The out-and-back trail is around 5.4 miles long and takes about 4 to 5 hours to complete.
There will likely be snow on the trail, as mentioned before, so be sure to wear proper footwear.
Many parts of the trail have chains you can latch onto for support, but I recommend you bring along a pair of crampons or spikes to assist you!
This Zion hike involves a little climbing (there are chains to help!) and can be dangerous for someone who is not experienced… so please don’t attempt tackling Angel’s Landing during winter unless you are a seasoned hiker.
2. Go Wildlife Watching
Another popular winter activity in Zion National Park is to go wildlife watching.
The park is renowned for its diverse array of wildlife and while the tourists keep to minimal levels during the winters, many animals are still out and about doing their thing.
It is not uncommon to see eagles, wild turkeys, deer, elk, and bighorn sheep in Zion National Park in winter (many smaller species are hibernating during the winter).
Over 8 species of mammals, 291 bird species, 44 species of reptiles/amphibians, and 8 species of fish call wonderful Zion National Park home and you will likely get the chance to witness something while there.
3. Snowshoe to Observation Point
If you’re an adventurous traveler visiting Zion National Park in winter, you definitely should throw on some cross-country skis or snowshoes and make your way to Observation Point via the East Rim Trail.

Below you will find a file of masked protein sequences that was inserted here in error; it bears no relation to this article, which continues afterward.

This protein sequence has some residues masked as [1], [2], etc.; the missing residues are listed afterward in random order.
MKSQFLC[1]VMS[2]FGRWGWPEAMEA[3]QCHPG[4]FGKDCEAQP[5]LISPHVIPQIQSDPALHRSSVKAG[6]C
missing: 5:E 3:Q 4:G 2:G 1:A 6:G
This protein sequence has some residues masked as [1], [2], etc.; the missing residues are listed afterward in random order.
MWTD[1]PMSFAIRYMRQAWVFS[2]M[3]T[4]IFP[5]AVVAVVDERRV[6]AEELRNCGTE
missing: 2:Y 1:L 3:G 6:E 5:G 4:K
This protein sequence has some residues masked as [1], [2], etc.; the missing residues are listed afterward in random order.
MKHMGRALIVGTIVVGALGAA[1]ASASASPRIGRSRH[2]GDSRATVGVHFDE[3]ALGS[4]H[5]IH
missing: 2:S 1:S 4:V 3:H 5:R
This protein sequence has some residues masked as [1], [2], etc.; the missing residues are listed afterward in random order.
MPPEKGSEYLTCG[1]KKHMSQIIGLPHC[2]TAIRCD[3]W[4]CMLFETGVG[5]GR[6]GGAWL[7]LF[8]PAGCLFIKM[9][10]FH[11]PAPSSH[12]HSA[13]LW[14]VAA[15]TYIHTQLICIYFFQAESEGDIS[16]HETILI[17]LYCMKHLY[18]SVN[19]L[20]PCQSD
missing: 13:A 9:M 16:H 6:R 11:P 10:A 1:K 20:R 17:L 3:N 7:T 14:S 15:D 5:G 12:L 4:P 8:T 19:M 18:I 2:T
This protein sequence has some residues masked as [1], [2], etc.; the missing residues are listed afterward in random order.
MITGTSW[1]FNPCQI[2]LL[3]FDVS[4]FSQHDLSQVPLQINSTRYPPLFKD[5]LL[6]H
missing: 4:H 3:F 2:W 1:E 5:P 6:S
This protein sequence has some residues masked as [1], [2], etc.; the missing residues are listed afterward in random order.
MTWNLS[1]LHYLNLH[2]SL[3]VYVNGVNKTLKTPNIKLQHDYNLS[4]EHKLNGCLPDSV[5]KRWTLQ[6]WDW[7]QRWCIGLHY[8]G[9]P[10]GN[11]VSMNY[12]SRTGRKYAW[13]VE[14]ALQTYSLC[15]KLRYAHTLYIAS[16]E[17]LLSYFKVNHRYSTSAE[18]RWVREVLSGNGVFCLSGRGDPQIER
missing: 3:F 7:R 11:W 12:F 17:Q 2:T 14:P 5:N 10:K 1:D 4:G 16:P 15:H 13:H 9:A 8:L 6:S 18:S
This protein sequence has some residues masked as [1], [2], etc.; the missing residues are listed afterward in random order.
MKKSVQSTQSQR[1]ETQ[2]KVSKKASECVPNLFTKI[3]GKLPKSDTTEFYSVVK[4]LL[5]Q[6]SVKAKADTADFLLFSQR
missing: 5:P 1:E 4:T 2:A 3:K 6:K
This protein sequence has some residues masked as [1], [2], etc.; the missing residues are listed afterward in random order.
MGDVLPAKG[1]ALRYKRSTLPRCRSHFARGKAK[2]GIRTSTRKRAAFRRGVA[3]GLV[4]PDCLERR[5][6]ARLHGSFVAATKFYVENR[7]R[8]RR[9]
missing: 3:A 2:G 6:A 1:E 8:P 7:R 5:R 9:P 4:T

This is definitely one of the most beautiful views in Utah and even though it can be a bit of a challenge to reach in winter, if you’re experienced, it should be added to your Zion bucket list!
4. Drive Through Zion Canyon
If you’re trying to decide what to do in Zion in winter, consider driving Zion Canyon!
During the heavy tourist season from May until September, shuttle buses take park visitors around Zion MP, stopping at trailheads and the main highlights.
However, in winter, the shuttle buses don’t run frequently (or at all) and you can drive through Zion Canyon independently.
This drive is a 6.5-mile scenic thoroughfare that goes along the Virgin River and offers insanely beautiful views of the canyon and its rock formations.
There are also designated stops along the way where you can get out, stretch your legs, and soak up Zion National Park’s beauty.
5. Hike The Narrows
Most people don’t think of The Narrows as a prime Zion hiking spot during winter, but if you dress properly, it is one of the most stunning spots to hike during the colder months simply for its obscure rock formations and fewer hikers around.
This is the narrowest section of Zion Canyon and the walls are a thousand feet tall with a small river running through it.
It is easily one of the most popular spots in the park and it requires hiking through the Virgin River.
Your feet WILL get wet, which is uncomfortable without proper footwear in winter. As the water is cold, it is recommended to bring/rent a drysuit.
The water levels are also higher during the winter months and The Narrows will likely close occasionally during spring when the snowmelt raises the river too high.
So, winter is not a bad time to go if you’re dressed for it!
It is best to bring waterproof shoes and trekking poles along with you for the hike through The Narrows.
How to Get to Zion National Park in Winter
The best way to reach Zion National Park in winter is either by personal car (or rental car) or via a tour from Las Vegas.
If you are not used to driving in winter weather, I recommend getting a 4-wheel drive for the park.
While the roads are plowed frequently and snow rarely builds up, if a storm does come through, it will help you confidently drive the Rim without fear of something happening. Click here to check rental car rates in the United States